Here are the most recent chronic wasting disease-positive animals found outside of the established area for chronic wasting disease.

Four more elk and three deer from outside of the established area for chronic wasting disease have tested positive in the last month.

The positive animals were:

– Two cow elk taken Nov. 25 and Nov. 29 in game management unit 18 north of Hot Sulphur Springs. – Two cow elk taken in game management unit 211 north of Meeker; one of those was harvested Nov. 7 by a hunter, the other was a sickly animal killed Nov. 29 as a suspected positive by a Division of Wildlife officer. These are the first positive elk found in this unit, although positive mule deer already have been found there. – Two doe mule deer taken by hunters Dec. 11 in game management unit 461 in Jefferson County northeast of the Pike National Forest. – A road-killed mule deer picked up Dec. 19 by a Division of Wildlife officer along Hwy. 13 in game management unit 211.

For more precise harvest location information, see the map on the Division of Wildlife’s Web site at indicating where CWD-positive animals have been found.

The Division of Wildlife has notified the hunters who killed the animals, and their license fees will be refunded.

To date, hunters have submitted 25,890 animals for testing, and tests have been completed and released on 24,864. From all harvest sources, including hunters, road kills and culling, CWD has been detected in 233 animals, including 55 outside of the established area of northeastern Colorado (including the most recent positives).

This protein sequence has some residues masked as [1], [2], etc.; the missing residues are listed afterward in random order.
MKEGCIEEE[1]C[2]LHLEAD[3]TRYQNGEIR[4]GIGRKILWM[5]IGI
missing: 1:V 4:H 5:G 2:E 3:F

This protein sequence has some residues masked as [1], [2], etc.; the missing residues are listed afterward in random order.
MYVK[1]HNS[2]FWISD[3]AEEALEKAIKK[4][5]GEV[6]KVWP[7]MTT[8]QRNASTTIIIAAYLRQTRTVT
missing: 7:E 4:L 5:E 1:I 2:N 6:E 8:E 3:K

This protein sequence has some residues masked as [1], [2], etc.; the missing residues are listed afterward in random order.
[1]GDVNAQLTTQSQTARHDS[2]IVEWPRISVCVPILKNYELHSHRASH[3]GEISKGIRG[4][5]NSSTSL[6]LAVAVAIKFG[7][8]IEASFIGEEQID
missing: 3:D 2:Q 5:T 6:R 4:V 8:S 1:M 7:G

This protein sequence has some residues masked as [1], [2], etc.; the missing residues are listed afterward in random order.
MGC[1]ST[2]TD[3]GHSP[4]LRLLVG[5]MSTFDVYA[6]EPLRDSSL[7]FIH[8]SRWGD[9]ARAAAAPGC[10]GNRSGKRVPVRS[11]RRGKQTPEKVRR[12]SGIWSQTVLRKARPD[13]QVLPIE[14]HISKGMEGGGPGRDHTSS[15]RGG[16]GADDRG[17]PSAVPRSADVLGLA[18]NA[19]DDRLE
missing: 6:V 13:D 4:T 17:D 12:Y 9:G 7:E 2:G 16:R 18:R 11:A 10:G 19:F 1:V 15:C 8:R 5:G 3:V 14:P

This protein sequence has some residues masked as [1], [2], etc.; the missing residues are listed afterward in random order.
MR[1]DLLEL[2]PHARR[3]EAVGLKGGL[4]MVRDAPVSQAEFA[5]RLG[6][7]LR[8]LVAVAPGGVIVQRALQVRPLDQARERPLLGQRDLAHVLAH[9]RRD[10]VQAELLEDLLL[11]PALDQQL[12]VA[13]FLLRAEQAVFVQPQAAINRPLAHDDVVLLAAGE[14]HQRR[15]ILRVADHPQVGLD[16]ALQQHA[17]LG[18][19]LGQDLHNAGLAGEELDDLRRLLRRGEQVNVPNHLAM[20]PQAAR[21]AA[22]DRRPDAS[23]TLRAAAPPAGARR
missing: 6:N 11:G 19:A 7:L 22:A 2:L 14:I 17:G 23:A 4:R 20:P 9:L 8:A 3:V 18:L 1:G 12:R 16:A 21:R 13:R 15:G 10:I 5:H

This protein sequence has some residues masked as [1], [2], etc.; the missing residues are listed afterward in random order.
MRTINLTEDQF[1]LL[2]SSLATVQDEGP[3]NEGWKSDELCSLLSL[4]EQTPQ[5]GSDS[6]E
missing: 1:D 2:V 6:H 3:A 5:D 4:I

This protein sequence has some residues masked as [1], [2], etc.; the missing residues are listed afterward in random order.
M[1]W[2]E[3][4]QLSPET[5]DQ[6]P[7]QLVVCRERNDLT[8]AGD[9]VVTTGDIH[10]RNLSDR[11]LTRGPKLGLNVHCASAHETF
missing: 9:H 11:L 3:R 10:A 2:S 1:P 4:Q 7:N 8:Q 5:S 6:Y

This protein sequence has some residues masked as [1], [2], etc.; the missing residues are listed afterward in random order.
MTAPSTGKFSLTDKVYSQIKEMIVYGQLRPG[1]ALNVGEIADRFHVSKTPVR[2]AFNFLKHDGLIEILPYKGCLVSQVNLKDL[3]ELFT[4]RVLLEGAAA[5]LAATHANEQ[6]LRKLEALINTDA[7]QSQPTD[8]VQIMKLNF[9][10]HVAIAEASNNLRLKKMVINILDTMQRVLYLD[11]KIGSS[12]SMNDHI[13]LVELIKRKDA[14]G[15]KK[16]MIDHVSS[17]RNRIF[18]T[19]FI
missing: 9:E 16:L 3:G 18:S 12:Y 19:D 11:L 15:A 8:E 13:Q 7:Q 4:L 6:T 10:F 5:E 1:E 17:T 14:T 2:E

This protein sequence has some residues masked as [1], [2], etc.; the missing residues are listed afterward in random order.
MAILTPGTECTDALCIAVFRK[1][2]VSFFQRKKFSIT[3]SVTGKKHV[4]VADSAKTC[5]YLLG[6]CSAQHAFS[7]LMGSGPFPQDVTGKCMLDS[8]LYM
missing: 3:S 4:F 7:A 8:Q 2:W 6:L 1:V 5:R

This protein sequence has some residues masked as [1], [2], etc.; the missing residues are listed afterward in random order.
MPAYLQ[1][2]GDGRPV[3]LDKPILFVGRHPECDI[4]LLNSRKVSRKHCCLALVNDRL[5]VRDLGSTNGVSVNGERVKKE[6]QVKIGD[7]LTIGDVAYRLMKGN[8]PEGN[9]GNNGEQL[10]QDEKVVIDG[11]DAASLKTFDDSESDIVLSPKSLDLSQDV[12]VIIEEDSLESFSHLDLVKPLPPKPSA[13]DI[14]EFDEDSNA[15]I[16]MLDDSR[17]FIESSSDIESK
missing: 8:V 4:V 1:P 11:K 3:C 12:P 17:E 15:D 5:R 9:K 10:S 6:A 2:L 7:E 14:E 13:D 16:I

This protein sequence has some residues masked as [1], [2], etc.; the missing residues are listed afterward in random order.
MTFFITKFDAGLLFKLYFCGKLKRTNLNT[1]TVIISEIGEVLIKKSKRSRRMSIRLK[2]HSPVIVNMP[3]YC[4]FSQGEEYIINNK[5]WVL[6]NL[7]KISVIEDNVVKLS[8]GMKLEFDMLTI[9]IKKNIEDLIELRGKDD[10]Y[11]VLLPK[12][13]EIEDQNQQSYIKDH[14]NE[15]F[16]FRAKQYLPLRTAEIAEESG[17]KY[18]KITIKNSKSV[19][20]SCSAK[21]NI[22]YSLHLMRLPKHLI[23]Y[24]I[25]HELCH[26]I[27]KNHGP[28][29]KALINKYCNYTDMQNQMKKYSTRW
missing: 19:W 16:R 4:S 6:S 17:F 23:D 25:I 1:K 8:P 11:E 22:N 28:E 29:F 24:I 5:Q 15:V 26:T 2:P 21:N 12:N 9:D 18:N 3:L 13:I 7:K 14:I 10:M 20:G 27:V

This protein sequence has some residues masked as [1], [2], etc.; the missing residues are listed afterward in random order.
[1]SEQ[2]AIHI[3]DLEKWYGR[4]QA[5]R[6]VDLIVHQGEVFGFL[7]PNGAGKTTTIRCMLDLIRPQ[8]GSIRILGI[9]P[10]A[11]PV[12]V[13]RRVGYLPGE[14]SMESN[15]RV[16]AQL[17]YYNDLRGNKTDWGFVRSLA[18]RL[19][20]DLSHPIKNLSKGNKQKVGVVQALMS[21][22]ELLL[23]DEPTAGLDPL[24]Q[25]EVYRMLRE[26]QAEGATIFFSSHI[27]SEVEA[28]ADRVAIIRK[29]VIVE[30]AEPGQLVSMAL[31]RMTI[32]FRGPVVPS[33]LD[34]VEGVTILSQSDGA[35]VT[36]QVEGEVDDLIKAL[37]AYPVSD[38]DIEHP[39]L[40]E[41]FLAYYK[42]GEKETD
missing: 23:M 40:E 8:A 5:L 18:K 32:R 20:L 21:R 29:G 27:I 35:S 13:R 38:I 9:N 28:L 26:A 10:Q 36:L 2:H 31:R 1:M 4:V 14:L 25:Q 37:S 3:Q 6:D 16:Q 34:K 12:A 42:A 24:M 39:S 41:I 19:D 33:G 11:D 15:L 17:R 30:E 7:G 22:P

Chronic wasting disease is a fatal neurological disease of deer and elk that has been found in portions of northeastern Colorado and southeastern Wyoming for more than two decades. State and federal health officials have found no connection between CWD and any human illness. But as a precaution, hunters are advised not to eat meat from diseased animals.

Hunters may submit animals for testing at Division of Wildlife offices around the state and at the offices of some veterinarians. For a complete list of submission sites and for more information about chronic wasting disease, visit the Division’s Web site at or call a Division of Wildlife office.

Testing is voluntary for hunters outside the CWD established area in a portion of northeastern Colorado and costs $17. Deer and elk hunters in the established area are required to submit their animals for testing, and the test is free.

To ensure testing accuracy, the animal’s head should be kept cool so the tissue sample to be tested is in good condition. Do not allow the head to rest in water and do not freeze the head. Samples that have spoiled cannot be accurately tested.

The Division of Wildlife will call all hunters whose animals test positive. Hunters who wish to see the results for themselves can find them on the Division’s Web site. Click on “chronic wasting disease” on the left-hand side, then click on “CWD Test Results” and enter the submission numbers.

Hunters also may check the results for themselves by calling the CWD hot line. The CWD hot line number is (800) 434-0274. Hunters will need the head submission number from the test form to activate the automated response system.

For more information on CWD, testing and the most recent news on the disease, see the Division of Wildlife’s Chronic Wasting Disease Web page at

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